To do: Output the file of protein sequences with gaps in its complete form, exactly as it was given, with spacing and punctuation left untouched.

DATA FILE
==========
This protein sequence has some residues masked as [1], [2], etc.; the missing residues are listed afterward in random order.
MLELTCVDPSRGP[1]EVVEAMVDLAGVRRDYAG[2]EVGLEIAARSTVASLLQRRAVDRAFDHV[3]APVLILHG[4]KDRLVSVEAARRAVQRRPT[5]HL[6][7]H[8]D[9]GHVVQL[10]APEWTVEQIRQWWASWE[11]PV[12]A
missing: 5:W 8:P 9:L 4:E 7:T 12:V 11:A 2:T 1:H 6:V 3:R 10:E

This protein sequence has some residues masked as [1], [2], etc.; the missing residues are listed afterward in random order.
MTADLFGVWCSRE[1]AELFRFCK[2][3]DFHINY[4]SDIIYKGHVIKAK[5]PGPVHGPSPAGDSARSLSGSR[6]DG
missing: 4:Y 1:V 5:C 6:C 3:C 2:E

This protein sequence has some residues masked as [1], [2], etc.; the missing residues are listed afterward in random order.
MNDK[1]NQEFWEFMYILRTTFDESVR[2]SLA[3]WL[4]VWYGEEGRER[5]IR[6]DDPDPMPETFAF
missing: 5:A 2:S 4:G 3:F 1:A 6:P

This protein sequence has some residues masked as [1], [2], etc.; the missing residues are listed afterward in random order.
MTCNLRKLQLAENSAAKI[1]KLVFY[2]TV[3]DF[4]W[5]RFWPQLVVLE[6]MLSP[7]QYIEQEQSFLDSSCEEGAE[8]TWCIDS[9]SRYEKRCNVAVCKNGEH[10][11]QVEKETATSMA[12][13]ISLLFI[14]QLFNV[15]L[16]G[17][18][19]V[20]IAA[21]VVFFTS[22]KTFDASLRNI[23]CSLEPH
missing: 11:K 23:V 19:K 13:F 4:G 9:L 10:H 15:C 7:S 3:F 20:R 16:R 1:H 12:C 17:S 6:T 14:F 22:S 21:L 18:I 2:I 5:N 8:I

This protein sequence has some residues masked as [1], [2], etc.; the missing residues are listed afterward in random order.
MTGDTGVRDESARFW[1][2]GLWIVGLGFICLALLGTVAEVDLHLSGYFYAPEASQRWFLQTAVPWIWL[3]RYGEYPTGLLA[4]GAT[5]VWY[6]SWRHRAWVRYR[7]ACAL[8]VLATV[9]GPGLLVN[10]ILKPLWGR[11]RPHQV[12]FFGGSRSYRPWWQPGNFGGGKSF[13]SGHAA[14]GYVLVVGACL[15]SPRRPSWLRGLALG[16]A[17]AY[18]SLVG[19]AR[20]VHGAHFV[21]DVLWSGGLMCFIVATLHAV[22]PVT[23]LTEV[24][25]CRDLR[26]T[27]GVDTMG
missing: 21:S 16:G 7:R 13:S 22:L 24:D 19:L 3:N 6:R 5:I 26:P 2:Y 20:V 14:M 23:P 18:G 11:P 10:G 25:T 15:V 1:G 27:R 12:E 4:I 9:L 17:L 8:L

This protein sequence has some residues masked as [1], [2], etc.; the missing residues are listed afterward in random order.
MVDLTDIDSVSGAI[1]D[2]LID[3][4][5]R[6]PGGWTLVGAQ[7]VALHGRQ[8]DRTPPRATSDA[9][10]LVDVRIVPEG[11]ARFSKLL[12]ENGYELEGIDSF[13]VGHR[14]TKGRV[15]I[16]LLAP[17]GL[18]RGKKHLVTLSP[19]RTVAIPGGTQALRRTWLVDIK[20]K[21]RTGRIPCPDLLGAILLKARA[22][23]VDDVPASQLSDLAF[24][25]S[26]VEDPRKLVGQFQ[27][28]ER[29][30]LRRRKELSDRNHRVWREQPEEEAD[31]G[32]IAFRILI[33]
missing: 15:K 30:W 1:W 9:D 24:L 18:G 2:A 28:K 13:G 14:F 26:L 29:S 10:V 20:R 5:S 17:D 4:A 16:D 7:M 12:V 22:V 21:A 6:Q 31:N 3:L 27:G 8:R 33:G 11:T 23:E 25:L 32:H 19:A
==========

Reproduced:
This protein sequence has some residues masked as [1], [2], etc.; the missing residues are listed afterward in random order.
MLELTCVDPSRGP[1]EVVEAMVDLAGVRRDYAG[2]EVGLEIAARSTVASLLQRRAVDRAFDHV[3]APVLILHG[4]KDRLVSVEAARRAVQRRPT[5]HL[6][7]H[8]D[9]GHVVQL[10]APEWTVEQIRQWWASWE[11]PV[12]A
missing: 5:W 8:P 9:L 4:E 7:T 12:V 11:A 2:T 1:H 6:V 3:R 10:E

This protein sequence has some residues masked as [1], [2], etc.; the missing residues are listed afterward in random order.
MTADLFGVWCSRE[1]AELFRFCK[2][3]DFHINY[4]SDIIYKGHVIKAK[5]PGPVHGPSPAGDSARSLSGSR[6]DG
missing: 4:Y 1:V 5:C 6:C 3:C 2:E

This protein sequence has some residues masked as [1], [2], etc.; the missing residues are listed afterward in random order.
MNDK[1]NQEFWEFMYILRTTFDESVR[2]SLA[3]WL[4]VWYGEEGRER[5]IR[6]DDPDPMPETFAF
missing: 5:A 2:S 4:G 3:F 1:A 6:P

This protein sequence has some residues masked as [1], [2], etc.; the missing residues are listed afterward in random order.
MTCNLRKLQLAENSAAKI[1]KLVFY[2]TV[3]DF[4]W[5]RFWPQLVVLE[6]MLSP[7]QYIEQEQSFLDSSCEEGAE[8]TWCIDS[9]SRYEKRCNVAVCKNGEH[10][11]QVEKETATSMA[12][13]ISLLFI[14]QLFNV[15]L[16]G[17][18][19]V[20]IAA[21]VVFFTS[22]KTFDASLRNI[23]CSLEPH
missing: 11:K 23:V 19:K 13:F 4:G 9:L 10:H 15:C 7:S 3:F 20:R 16:R 1:H 12:C 17:S 6:T 14:F 22:S 21:L 18:I 2:I 5:N 8:I

This protein sequence has some residues masked as [1], [2], etc.; the missing residues are listed afterward in random order.
MTGDTGVRDESARFW[1][2]GLWIVGLGFICLALLGTVAEVDLHLSGYFYAPEASQRWFLQTAVPWIWL[3]RYGEYPTGLLA[4]GAT[5]VWY[6]SWRHRAWVRYR[7]ACAL[8]VLATV[9]GPGLLVN[10]ILKPLWGR[11]RPHQV[12]FFGGSRSYRPWWQPGNFGGGKSF[13]SGHAA[14]GYVLVVGACL[15]SPRRPSWLRGLALG[16]A[17]AY[18]SLVG[19]AR[20]VHGAHFV[21]DVLWSGGLMCFIVATLHAV[22]PVT[23]LTEV[24][25]CRDLR[26]T[27]GVDTMG
missing: 21:S 16:G 7:R 13:S 22:L 24:D 19:L 3:N 6:R 5:I 26:P 2:Y 20:V 14:M 23:P 18:G 11:P 10:G 25:T 15:V 1:G 27:R 12:E 4:I 9:L 17:L 8:L

This protein sequence has some residues masked as [1], [2], etc.; the missing residues are listed afterward in random order.
MVDLTDIDSVSGAI[1]D[2]LID[3][4][5]R[6]PGGWTLVGAQ[7]VALHGRQ[8]DRTPPRATSDA[9][10]LVDVRIVPEG[11]ARFSKLL[12]ENGYELEGIDSF[13]VGHR[14]TKGRV[15]I[16]LLAP[17]GL[18]RGKKHLVTLSP[19]RTVAIPGGTQALRRTWLVDIK[20]K[21]RTGRIPCPDLLGAILLKARA[22][23]VDDVPASQLSDLAF[24][25]S[26]VEDPRKLVGQFQ[27][28]ER[29][30]LRRRKELSDRNHRVWREQPEEEAD[31]G[32]IAFRILI[33]
missing: 15:K 30:W 1:W 9:D 24:L 18:G 2:A 28:K 13:G 14:F 26:L 29:S 10:V 20:R 5:S 17:D 4:A 16:D 7:M 12:V 22:V 21:A 6:Q 31:N 3:L 27:G 8:R 33:G 11:T 23:E 25:L 32:H 19:A